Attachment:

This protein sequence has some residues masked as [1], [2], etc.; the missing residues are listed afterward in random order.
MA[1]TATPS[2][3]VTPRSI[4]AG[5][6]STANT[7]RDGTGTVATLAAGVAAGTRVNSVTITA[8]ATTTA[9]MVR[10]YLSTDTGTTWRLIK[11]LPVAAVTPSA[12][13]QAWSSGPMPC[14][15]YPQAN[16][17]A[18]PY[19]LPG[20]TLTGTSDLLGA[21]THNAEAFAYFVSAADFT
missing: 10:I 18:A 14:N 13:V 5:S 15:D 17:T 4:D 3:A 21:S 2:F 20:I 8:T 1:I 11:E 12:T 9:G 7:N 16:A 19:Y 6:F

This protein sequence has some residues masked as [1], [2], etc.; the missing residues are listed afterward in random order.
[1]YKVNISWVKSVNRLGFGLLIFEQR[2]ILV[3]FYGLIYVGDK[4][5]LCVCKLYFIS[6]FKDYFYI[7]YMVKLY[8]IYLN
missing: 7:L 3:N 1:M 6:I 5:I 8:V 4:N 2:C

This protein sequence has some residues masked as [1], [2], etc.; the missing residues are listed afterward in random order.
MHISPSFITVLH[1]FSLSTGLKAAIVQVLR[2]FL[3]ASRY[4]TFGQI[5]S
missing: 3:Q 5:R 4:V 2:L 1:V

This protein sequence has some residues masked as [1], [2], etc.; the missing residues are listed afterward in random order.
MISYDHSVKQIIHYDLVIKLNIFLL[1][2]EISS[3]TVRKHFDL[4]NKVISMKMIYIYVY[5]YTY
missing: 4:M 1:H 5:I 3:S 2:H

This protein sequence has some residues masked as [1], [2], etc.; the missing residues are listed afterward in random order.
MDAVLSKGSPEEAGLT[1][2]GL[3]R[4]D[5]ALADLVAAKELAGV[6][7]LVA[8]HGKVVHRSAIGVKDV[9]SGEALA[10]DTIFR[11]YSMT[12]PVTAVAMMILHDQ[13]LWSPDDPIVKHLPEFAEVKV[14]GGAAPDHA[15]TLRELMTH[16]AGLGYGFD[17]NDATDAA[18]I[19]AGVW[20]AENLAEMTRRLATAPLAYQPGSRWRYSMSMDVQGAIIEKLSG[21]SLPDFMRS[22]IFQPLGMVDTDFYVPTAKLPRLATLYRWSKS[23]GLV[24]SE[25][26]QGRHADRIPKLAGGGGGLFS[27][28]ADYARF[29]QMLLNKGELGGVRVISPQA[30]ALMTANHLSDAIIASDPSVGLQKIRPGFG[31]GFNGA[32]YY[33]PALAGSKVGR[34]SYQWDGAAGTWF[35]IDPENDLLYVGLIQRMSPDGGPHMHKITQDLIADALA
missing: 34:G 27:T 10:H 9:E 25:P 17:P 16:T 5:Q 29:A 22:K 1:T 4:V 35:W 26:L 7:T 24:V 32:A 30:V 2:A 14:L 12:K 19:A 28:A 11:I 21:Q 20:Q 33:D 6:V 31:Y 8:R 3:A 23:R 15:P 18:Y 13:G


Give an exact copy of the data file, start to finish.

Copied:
This protein sequence has some residues masked as [1], [2], etc.; the missing residues are listed afterward in random order.
MA[1]TATPS[2][3]VTPRSI[4]AG[5][6]STANT[7]RDGTGTVATLAAGVAAGTRVNSVTITA[8]ATTTA[9]MVR[10]YLSTDTGTTWRLIK[11]LPVAAVTPSA[12][13]QAWSSGPMPC[14][15]YPQAN[16][17]A[18]PY[19]LPG[20]TLTGTSDLLGA[21]THNAEAFAYFVSAADFT
missing: 10:I 18:A 14:N 13:V 5:S 15:D 17:T 4:D 3:A 21:S 2:F 20:I 8:T 1:I 11:E 12:T 9:G 7:N 16:A 19:Y 6:F

This protein sequence has some residues masked as [1], [2], etc.; the missing residues are listed afterward in random order.
[1]YKVNISWVKSVNRLGFGLLIFEQR[2]ILV[3]FYGLIYVGDK[4][5]LCVCKLYFIS[6]FKDYFYI[7]YMVKLY[8]IYLN
missing: 7:L 3:N 1:M 6:I 5:I 8:V 4:N 2:C

This protein sequence has some residues masked as [1], [2], etc.; the missing residues are listed afterward in random order.
MHISPSFITVLH[1]FSLSTGLKAAIVQVLR[2]FL[3]ASRY[4]TFGQI[5]S
missing: 3:Q 5:R 4:V 2:L 1:V

This protein sequence has some residues masked as [1], [2], etc.; the missing residues are listed afterward in random order.
MISYDHSVKQIIHYDLVIKLNIFLL[1][2]EISS[3]TVRKHFDL[4]NKVISMKMIYIYVY[5]YTY
missing: 4:M 1:H 5:I 3:S 2:H

This protein sequence has some residues masked as [1], [2], etc.; the missing residues are listed afterward in random order.
MDAVLSKGSPEEAGLT[1][2]GL[3]R[4]D[5]ALADLVAAKELAGV[6][7]LVA[8]HGKVVHRSAIGVKDV[9]SGEALA[10]DTIFR[11]YSMT[12]PVTAVAMMILHDQ[13]LWSPDDPIVKHLPEFAEVKV[14]GGAAPDHA[15]TLRELMTH[16]AGLGYGFD[17]NDATDAA[18]I[19]AGVW[20]AENLAEMTRRLATAPLAYQPGSRWRYSMSMDVQGAIIEKLSG[21]SLPDFMRS[22]IFQPLGMVDTDFYVPTAKLPRLATLYRWSKS[23]GLV[24]SE[25][26]QGRHADRIPKLAGGGGGLFS[27][28]ADYARF[29]QMLLNKGELGGVRVISPQA[30]ALMTANHLSDAIIASDPSVGLQKIRPGFG[31]GFNGA[32]YY[33]PALAGSKVGR[34]SYQWDGAAGTWF[35]IDPENDLLYVGLIQRMSPDGGPHMHKITQDLIADALA
missing: 34:G 27:T 10:H 9:E 25:P 17:P 16:T 5:Q 29:A 22:K 1:T 4:V 35:W 26:L 7:T 24:V 32:A 30:V 2:A 14:L 12:K 19:A 28:A 11:I 21:Q 20:Q 33:D 6:V 31:Y 8:R 3:A 23:R 15:P 18:Y 13:G